This article is sponsored by Moat by Oracle Data Cloud.
The global pandemic of 2020 has had far-reaching economic effects – with few industries spared from the need for quick adaptation.
The television advertising market, for one, has already seen stay-at-home orders contribute to the first increase in traditional television viewership since 2012. Yet upfront spending for the 2020-21 season was $7 billion less than previously predicted by eMarketer. This significant decrease in spending reveals a troublesome gap in advertiser strategy that peddles a “buy it before you try it” approach in a world where relevant customer experiences reign supreme.
Now, with the availability of groundbreaking cross-platform audience measurement technology, this antiquated TV buying approach fails to properly reflect industry realities – in this case, real changes in consumer behavior.
The counterintuitive drop in upfront spending this year highlights an interesting trend: Linear television ad buying does not mirror consumer behavior. In fact, the two have been trending in opposite directions for years.
According to one new eMarketer study, the average time spent watching traditional TV by US adults has continually decreased over the last few years, while upfront spending has increased. 2020 is proving the exact opposite can also be true, however, as advertisers have scaled back their upfront spending despite an increase in viewership.
Looking at the bigger picture, this example is only one indicator of a TV market in flux. Cord-cutting remains on the rise and, according to research by Oracle, consumers in the United States have, on average, six devices from which they consume content and advertising across countless channels and formats.
While TV continues to be where most of the reach is, it no longer makes sense to commit a huge percentage of annual ad spend to a single medium with no way to adjust across multiple platforms – especially as viewership behavior continues to change in real time.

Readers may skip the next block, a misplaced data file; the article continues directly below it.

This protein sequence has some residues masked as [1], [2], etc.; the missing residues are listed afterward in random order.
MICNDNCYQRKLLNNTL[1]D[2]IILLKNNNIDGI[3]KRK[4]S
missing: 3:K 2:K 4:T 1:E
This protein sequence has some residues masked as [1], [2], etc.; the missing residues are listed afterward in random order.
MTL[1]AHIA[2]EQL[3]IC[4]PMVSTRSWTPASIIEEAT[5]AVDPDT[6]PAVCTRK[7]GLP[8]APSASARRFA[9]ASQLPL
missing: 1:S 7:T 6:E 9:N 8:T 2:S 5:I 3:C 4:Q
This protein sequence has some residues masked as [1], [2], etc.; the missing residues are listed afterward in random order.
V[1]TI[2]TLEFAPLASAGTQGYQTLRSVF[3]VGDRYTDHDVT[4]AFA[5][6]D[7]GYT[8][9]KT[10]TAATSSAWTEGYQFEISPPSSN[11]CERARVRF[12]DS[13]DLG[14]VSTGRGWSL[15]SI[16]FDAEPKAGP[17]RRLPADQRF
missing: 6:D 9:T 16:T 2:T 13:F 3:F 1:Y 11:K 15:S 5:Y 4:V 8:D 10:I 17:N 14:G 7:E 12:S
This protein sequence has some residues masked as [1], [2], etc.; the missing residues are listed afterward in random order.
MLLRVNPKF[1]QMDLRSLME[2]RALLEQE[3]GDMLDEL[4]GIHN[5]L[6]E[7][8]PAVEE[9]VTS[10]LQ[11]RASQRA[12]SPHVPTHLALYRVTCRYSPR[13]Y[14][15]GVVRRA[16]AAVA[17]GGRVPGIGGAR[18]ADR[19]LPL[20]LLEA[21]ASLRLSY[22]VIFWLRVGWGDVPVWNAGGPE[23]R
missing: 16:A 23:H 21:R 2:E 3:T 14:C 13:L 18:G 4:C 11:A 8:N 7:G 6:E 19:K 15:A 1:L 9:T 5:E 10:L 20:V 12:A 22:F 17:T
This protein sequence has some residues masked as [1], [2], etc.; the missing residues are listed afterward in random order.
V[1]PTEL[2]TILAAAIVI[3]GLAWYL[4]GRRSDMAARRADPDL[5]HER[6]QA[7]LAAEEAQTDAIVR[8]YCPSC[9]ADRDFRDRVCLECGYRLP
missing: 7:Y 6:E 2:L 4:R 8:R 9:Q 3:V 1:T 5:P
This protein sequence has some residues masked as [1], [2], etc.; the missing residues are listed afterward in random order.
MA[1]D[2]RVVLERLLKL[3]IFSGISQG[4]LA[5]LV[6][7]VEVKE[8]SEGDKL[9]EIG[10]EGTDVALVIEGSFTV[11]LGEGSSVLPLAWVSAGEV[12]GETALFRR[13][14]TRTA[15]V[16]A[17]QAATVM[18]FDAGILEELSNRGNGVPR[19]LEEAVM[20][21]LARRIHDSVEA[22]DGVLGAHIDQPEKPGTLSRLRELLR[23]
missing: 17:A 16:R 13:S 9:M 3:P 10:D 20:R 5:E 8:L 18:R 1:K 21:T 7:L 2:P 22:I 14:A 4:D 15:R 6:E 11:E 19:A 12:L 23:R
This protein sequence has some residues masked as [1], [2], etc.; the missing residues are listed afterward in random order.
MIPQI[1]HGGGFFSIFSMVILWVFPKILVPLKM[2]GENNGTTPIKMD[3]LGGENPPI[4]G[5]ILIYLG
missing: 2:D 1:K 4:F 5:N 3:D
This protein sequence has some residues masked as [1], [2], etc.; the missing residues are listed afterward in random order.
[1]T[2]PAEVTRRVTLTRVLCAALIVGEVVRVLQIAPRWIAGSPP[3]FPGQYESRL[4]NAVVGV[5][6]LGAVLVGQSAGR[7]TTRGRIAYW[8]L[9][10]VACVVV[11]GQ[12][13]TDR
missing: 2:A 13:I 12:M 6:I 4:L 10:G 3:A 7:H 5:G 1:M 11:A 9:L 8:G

As a result, savvy marketers are now moving away from locking in upfront spending, opening the door for new agility and the ability to leverage centralized measurement to optimize and improve campaign results – in addition to providing more relevant experiences for the customers they value most.
Closing the measurement gap
The majority of marketers have been operating from a limited understanding of how many of their advertising impressions are actually reaching their target audience across channels. Because data sets are often siloed by channel, the numbers are likely smaller than they think. For those who have this realization in-flight, an upfront commitment could mean wasted valuable ad dollars.
To combat this lingering challenge, recent advancements in measurement technology offer a more real-time and keen understanding of audience reach and frequency and unparalleled insights into who is watching, as well as what spend might be going to waste.
As TV ad sellers create more advanced audience segments sold on impressions to compete with digital, TV buying and selling is shifting from traditional rating-based to outcome-based KPIs that align with digital.
All of these advancements are promising signs that the industry is on its way to modernizing its methods in ways that will help bridge the channel gap to create more comprehensive campaigns. For television advertising, perhaps 2020 is finally the year the industry embraces the opportunity to step into the future, mirror consumer behavior and achieve true cross-platform success.